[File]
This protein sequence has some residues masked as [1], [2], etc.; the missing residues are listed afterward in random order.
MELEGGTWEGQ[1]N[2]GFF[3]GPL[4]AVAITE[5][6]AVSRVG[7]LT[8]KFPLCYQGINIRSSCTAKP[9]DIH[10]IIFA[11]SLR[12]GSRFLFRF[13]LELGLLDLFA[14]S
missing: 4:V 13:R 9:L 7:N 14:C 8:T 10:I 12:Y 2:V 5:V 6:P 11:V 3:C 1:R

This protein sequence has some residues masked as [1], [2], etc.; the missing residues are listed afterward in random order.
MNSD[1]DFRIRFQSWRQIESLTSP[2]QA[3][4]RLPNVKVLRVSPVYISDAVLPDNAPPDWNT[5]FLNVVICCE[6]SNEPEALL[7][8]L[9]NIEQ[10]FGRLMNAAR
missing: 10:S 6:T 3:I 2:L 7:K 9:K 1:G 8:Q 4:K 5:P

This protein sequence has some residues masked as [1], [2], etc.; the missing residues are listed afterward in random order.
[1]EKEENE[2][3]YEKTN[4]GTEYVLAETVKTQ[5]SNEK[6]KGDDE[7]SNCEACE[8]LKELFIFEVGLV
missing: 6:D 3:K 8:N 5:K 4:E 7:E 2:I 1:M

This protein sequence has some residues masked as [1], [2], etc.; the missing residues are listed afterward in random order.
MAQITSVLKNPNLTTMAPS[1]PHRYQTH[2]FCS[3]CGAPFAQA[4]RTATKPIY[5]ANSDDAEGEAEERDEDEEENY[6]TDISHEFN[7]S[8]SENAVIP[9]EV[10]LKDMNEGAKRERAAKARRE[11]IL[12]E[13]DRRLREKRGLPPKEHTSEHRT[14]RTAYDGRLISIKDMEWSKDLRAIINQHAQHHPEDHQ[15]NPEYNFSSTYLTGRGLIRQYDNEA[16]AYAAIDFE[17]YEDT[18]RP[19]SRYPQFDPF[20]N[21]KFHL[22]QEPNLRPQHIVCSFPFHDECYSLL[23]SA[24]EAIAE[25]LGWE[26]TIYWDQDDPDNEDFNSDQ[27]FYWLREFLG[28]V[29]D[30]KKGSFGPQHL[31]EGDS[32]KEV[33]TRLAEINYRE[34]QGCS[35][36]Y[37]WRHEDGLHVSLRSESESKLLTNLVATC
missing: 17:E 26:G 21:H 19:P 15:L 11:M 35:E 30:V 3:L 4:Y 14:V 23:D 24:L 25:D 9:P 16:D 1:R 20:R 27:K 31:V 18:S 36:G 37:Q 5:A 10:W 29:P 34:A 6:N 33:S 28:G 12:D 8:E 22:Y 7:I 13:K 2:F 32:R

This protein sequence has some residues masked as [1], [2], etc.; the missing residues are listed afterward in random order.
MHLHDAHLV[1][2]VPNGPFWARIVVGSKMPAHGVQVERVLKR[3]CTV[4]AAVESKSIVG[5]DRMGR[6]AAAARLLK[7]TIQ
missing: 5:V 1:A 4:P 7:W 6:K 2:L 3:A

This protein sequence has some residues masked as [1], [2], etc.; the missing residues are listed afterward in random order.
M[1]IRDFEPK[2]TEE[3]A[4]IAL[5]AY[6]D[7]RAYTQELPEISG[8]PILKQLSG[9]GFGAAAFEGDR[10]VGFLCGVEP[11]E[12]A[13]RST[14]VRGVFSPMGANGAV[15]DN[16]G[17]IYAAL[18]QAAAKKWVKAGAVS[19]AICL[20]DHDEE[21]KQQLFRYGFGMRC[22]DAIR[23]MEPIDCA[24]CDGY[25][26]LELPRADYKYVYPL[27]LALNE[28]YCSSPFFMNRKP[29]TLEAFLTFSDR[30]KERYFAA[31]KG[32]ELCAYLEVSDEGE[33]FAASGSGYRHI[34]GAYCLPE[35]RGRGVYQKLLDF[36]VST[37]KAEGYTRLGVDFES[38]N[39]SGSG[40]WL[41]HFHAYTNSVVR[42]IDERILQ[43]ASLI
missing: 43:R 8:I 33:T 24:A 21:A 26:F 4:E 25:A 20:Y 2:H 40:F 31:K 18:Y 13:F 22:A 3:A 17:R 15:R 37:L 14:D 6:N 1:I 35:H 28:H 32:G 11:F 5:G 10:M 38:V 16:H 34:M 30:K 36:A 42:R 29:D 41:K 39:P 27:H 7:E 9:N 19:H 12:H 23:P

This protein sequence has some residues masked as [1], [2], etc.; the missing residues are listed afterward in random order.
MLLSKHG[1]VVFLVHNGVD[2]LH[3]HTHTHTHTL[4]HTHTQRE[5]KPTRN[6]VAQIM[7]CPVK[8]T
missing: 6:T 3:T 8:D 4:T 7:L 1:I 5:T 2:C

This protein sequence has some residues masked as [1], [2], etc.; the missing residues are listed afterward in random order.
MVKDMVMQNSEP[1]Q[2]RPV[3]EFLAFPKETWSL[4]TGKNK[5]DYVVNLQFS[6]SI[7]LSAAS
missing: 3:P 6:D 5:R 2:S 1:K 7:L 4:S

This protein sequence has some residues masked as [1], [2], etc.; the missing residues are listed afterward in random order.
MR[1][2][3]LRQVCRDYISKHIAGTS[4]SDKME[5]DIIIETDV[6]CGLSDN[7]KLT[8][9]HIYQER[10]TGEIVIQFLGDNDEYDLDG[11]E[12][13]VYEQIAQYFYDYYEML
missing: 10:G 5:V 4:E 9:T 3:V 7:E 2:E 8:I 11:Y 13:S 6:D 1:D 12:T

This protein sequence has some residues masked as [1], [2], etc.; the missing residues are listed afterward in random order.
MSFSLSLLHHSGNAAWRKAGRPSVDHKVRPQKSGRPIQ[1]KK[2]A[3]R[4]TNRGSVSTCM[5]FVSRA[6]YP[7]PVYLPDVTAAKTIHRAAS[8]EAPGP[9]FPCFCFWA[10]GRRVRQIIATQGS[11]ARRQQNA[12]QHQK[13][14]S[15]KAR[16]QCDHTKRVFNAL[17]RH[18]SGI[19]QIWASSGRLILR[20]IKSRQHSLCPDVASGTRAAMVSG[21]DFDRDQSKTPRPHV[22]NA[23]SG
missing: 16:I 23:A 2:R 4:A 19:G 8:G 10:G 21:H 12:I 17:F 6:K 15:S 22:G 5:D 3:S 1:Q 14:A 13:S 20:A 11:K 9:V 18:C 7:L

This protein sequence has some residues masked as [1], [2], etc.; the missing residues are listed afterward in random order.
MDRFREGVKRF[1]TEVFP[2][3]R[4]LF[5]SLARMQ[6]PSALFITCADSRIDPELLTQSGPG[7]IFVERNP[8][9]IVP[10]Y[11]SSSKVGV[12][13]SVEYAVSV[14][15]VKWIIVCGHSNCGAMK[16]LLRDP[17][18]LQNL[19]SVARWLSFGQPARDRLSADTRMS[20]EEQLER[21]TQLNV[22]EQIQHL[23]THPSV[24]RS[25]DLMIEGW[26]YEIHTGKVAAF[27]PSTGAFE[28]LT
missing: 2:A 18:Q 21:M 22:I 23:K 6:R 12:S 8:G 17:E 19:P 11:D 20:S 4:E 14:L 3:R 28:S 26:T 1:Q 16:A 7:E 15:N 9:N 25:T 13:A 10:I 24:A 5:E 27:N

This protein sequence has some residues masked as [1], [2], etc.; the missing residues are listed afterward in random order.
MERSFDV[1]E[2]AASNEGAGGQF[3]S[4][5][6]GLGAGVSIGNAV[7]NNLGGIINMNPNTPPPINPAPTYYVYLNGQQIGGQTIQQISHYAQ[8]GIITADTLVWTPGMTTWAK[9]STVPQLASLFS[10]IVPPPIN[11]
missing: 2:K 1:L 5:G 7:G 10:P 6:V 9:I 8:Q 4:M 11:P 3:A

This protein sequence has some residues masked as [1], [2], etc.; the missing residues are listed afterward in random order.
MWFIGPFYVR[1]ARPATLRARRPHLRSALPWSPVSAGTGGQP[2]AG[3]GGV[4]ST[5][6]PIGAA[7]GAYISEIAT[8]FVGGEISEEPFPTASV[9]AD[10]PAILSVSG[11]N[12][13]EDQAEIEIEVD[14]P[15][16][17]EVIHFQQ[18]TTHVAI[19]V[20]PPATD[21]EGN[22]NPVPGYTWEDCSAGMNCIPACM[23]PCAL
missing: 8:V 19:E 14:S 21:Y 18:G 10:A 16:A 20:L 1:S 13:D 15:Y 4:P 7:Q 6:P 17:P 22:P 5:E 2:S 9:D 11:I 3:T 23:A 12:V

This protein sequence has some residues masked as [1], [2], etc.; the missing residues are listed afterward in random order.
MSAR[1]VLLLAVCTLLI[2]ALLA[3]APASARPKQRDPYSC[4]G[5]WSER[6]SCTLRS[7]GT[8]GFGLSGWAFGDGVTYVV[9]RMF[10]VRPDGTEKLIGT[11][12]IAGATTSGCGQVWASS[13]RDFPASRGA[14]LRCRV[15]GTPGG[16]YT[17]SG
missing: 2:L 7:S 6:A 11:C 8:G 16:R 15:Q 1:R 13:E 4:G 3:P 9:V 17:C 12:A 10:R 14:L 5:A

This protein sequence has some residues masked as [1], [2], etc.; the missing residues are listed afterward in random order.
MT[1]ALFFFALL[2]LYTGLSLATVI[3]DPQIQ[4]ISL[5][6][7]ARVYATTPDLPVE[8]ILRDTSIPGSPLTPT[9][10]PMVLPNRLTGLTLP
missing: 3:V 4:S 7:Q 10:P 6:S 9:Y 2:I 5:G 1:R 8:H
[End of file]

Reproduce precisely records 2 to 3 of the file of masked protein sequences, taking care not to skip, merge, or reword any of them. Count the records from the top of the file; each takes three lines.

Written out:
This protein sequence has some residues masked as [1], [2], etc.; the missing residues are listed afterward in random order.
MNSD[1]DFRIRFQSWRQIESLTSP[2]QA[3][4]RLPNVKVLRVSPVYISDAVLPDNAPPDWNT[5]FLNVVICCE[6]SNEPEALL[7][8]L[9]NIEQ[10]FGRLMNAAR
missing: 10:S 6:T 3:I 2:L 7:K 9:K 1:G 8:Q 4:K 5:P

This protein sequence has some residues masked as [1], [2], etc.; the missing residues are listed afterward in random order.
[1]EKEENE[2][3]YEKTN[4]GTEYVLAETVKTQ[5]SNEK[6]KGDDE[7]SNCEACE[8]LKELFIFEVGLV
missing: 6:D 3:K 8:N 5:K 4:E 7:E 2:I 1:M